Numerous books have been written in a first-person narration, yet fewer movies have been directed from that same perspective. Nicollo Ammaniti’s I’m not scared does the job beautifully in the novel form, and thankfully, it tackles the challenge in the film adaptation as well; the director’s smartest move was to film the proceedings solely from the perspective of Michele. He does so by focusing primarily on Michele throughout the film, his emotions, reactions, and even the ways he registers what is around him.
The movie, however, does not put a heavy emphasis on Michele’s relationship with his father, thus making it difficult for the viewer to evaluate the strength and change in that bond. The main technique through which the director attempts to translate the first person narration is through the use of a single-perspective focus. The novel makes it quite clear that the narration is a first-person one, and the narrator is Michele. It is revealed early on with the line, “Then there was me, Michele” who the protagonist as well as the narrator is (Ammaniti 3).
In the film, it is evident that Michele is the protagonist of the story by the way in which the camera lingers on him the longest; it cuts to him to register his emotions in each situation. Moreover, the scenes where Michele watches the adults in the kitchen from hiding are carefully shot in a way that allows the audience to see only as much as Michele can see. We can watch what is happening in the kitchen from a narrow crack in the door that Michele is looking through as well.
This type of perspective furthermore emphasizes that the entire plot of the film is narrated by Michele, and it is from his perspective alone that we can experience the action. Because the story unravels from Michele’s point of view, the audience experiences how he deals with the new situation. The book shows Michele often creating vivid stories about his reality; in particular, he invents them to explain the existence of the boy in the hole. At one point, he believes that Filippo is his twin brother, but when they were born “papa had put him in a sack and taken him onto the hill to kill him” because he was crazy (62).
In the film, this is carried out by having Michele write his stories down under covers with a blanket but also reading them out loud. It gives the viewer a better sense of Michele’s interpretations of what is happening around him which are quite ordinary for a child; he finds the situation odd and fantastic, yet he copes with it by entertaining himself with absurd explanations. The reason why Michele creates these stories is because he cannot share his discovery with others or let them realize that he knows about the kidnapping.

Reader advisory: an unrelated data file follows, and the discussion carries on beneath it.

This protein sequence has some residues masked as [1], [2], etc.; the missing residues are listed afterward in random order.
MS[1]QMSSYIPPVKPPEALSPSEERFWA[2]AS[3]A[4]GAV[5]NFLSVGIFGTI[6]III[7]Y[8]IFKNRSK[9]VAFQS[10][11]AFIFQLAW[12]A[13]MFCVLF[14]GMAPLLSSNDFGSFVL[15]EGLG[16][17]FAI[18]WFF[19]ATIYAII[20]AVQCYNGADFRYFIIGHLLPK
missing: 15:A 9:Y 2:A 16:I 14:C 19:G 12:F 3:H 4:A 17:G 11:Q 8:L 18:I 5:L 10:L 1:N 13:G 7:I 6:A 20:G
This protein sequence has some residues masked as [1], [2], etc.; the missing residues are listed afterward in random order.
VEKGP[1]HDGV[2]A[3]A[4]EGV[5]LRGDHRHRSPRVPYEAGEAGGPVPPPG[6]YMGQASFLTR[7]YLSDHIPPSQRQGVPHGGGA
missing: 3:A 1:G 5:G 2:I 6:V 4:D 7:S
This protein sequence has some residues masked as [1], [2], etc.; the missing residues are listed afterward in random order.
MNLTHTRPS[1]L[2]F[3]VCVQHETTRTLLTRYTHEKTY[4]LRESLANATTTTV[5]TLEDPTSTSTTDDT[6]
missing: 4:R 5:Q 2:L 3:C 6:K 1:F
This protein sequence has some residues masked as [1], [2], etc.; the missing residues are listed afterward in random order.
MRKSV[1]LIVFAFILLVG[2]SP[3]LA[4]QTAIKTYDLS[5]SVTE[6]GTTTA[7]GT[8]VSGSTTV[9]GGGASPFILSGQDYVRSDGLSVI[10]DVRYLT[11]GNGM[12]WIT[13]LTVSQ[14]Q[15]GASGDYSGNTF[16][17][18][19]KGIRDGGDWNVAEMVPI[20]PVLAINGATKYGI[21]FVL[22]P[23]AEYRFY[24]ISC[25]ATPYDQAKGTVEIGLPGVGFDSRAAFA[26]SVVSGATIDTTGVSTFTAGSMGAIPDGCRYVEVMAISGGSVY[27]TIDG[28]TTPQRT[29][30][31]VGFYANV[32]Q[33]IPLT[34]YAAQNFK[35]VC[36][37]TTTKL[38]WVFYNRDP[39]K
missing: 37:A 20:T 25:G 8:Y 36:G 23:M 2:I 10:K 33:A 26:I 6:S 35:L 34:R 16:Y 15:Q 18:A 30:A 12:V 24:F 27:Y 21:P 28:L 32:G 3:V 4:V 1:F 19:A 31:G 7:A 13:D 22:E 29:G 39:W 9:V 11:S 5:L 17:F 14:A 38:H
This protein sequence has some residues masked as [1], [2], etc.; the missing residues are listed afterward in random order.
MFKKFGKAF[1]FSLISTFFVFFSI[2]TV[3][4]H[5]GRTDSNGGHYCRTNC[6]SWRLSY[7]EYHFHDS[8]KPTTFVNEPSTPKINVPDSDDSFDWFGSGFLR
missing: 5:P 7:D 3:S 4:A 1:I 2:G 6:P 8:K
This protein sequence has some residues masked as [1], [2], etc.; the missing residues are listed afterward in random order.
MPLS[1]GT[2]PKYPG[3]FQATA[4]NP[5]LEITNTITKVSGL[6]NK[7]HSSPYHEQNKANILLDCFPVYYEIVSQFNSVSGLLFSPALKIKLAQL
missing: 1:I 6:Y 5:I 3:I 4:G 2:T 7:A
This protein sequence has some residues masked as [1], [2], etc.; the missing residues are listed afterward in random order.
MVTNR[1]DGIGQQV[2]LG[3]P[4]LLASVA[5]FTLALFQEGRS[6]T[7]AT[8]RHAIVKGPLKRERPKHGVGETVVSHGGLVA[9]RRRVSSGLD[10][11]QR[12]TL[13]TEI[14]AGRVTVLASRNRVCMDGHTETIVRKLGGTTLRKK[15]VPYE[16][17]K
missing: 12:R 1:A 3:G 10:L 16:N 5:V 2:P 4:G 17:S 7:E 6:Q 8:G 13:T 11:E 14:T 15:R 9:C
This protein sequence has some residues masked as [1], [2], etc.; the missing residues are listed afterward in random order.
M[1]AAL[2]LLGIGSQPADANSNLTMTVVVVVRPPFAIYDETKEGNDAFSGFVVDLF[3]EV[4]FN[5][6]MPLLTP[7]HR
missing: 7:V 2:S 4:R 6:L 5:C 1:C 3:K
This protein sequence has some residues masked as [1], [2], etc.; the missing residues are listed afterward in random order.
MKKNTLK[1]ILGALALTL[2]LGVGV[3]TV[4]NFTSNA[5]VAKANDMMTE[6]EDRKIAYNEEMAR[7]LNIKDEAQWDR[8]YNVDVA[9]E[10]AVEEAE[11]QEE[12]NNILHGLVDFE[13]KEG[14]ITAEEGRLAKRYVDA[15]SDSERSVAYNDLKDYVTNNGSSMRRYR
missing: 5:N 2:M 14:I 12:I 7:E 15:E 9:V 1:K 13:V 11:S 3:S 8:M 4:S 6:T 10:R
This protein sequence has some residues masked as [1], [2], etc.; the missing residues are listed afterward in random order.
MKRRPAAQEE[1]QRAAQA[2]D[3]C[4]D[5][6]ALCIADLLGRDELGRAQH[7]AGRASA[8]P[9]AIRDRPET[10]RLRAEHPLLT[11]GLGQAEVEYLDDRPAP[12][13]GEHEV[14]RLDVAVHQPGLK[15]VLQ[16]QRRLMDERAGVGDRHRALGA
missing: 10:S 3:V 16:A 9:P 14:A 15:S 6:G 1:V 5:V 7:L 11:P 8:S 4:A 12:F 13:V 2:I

When he notices a car while on his way to see Filippo, he is terrified that he will be discovered, and he hides thinking, “Not breathing. Not moving a muscle. Asking Baby Jesus not to let them see me” (64). This is evident in the movie by, again, showing only Michele’s perspective. The audience can see how scared and confused Michele is having no one to share his discovery with or seek the real reason behind the events. And because there is no other input to the situation, Michele’s view is the one that we are also left with.
Because the relationship between Michele and his father is emphasized differently in each medium, we are not able to see how Michele’s view of his father has changed in the film. It is clear in the novel; after his discovery, Michele sees his father in a different light and acknowledges that “Papa was the bogyman” (80). However, he can never quite picture him as one of the monsters; he actually tries to save his father from them in the final scene. Also in the end, their relationship is emphasized in the last lines, “And there was Papa.
And there was me” (200). However, in the film, this bond is not as pronounced. The movie puts Filippo and Michele’s unique relationship at its focus. It is most evident in the final scene as well. There is no ‘dad and me’; Michele in fact acknowledges Filippo and vice versa when they are trying to grasp their hands. Therefore, because this relationship is the main focus, we lose Michele’s battle of emotions over the morality of the father he admires that we have taken from the book.
From a distance, this novel may seem like a children’s book because of the heavy emphasis on kids as main characters. And while it certainly involves parents in somewhat background roles, it is never the adult perspective that interests us. I’m Not Scared told from Michele’s viewpoint presents a child at first too naive to perceive real danger but soon an individual whose adult life will be shaped by his discovery.
Ammaniti, Niccolo. I’m Not Scared. New York: Anchor, 2003. Print.